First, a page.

California Community Colleges Board calls on Congress to preserve DACA

FILE PHOTO: College of the Canyons students hold signs supporting the Deferred Action for Childhood Arrivals as they listen to speakers at a rally for the policy in th Honor Grove on Wednesday, Sept. 13, 2017. Katharine Lotze/The Signal
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The California Community Colleges Board of Governors unanimously adopted a resolution Monday that voiced its support for the Deferred Action for Childhood Arrivals (DACA) program and called on Congress to preserve the federal program.

Citing studies showing that deporting DACA recipients would cost the federal government $60 billion, the Board of Governors resolution stated its “steadfast” support for all DACA recipients and undocumented students in the California Community College System.

“The California Community Colleges Board of Governors is unwavering in its support and promotion of programs, initiatives and policies designed to instill values associated with community and inclusion,” the resolution read.

The resolution comes a few weeks after a Sept. 5 announcement by U.S. Attorney General Jeff Sessions that the Trump Administration would rescind the federal program established by the Obama Administration in 2012.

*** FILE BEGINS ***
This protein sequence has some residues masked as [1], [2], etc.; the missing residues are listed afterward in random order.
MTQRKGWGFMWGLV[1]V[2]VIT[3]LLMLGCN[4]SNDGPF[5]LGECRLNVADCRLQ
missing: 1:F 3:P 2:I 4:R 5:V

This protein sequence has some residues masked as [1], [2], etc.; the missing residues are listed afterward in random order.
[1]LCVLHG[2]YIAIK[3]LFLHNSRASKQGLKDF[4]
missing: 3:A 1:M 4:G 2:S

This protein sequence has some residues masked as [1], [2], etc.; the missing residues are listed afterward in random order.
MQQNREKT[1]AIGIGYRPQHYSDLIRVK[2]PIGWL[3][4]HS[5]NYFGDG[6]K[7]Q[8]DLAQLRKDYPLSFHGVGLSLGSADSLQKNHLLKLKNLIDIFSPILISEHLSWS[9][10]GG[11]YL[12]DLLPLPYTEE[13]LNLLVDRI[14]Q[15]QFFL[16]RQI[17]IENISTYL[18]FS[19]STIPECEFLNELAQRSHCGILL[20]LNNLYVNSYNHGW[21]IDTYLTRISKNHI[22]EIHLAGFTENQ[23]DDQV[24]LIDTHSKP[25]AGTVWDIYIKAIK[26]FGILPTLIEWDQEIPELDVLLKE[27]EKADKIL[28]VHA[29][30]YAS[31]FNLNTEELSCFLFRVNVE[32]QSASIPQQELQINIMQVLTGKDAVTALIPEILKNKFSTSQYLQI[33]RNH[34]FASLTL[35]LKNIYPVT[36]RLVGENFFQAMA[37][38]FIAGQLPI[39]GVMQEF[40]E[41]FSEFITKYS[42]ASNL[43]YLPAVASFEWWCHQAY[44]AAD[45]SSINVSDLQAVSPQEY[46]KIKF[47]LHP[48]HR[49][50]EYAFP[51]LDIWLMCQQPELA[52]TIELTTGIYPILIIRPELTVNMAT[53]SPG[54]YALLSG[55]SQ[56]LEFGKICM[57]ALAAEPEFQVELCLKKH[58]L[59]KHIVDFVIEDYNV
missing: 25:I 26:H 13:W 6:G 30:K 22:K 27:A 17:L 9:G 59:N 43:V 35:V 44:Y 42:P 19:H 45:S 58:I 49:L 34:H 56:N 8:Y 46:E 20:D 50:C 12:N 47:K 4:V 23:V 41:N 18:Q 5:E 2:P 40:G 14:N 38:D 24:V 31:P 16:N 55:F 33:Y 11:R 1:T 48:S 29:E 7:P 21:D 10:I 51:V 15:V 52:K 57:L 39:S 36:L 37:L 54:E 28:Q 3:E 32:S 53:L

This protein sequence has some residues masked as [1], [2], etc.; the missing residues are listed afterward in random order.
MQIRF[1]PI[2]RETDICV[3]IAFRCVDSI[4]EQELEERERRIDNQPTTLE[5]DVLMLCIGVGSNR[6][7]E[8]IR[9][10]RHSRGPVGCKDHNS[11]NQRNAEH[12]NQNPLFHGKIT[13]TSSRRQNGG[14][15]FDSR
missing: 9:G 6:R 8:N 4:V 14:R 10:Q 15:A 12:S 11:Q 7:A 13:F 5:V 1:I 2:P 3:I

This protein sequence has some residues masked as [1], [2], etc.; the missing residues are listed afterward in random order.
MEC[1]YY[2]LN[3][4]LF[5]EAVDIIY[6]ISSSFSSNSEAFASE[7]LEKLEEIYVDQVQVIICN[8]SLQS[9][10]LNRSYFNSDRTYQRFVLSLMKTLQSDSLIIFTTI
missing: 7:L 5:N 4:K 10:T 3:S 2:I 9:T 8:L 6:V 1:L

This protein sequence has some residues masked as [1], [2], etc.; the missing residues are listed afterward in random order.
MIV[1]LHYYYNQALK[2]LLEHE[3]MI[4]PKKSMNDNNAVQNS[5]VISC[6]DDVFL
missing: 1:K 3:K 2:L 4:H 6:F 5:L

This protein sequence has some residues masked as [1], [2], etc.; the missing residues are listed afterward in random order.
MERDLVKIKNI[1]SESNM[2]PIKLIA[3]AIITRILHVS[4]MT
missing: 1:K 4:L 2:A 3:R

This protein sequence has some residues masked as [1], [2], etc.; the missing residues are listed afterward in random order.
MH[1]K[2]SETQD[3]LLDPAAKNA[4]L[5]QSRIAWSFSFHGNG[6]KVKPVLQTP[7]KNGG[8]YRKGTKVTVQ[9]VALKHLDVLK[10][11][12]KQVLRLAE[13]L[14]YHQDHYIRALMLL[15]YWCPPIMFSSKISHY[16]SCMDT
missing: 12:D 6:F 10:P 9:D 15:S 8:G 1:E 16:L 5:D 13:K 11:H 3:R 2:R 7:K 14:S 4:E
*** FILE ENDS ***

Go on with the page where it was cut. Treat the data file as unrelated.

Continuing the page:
DACA protects “Dreamers,” or those brought to the United States as children, from deportation while they attend school or obtained employment with a valid, two-year work permit.

As the state with the most Dreamers—with more than 200,000 individuals protected by DACA—California education leaders have voiced their disappointment with the administration’s decision during the past two weeks.

Shortly after the decision, College of the Canyons (COC) Chancellor Dianne Van Hook shared her dissatisfaction with the decision in an email to students and staff.

“I am deeply saddened by this news, and can only begin to imagine the fear and anxiety that our DACA students at College of the Canyons are experiencing as they wonder what comes next for themselves and their families,” Van Hook said.

California Institute of the Arts (CalArts) also expressed its support for undocumented members of its community.

“We stand against any actions that infringe on undocumented communities right to live and create without fear of deportation,” CalArts said in a statement.  “Diversity is the cornerstone of the arts and undocumented communities sustain and vivify our campus, our home in greater Los Angeles and our country.”

The resolution from the California Community Colleges Board of Governors follows nine months of reassurances and measures by the system that it would protect DACA students at its 114 colleges, including COC.

In previous months, the system reaffirmed its commitment to its students, called on President-elect Trump to preserve DACA and joined with other institutes of higher education to defend the rights of all students.

“We all benefit from this program, which enables hardworking members of society to contribute to their communities, serve in our armed forces and make better lives for themselves and their families at our colleges,” said Board of Governors President Cecilia V. Estolano in a statement.  “Congress must step up sooner, rather than later, and do the right thing.”

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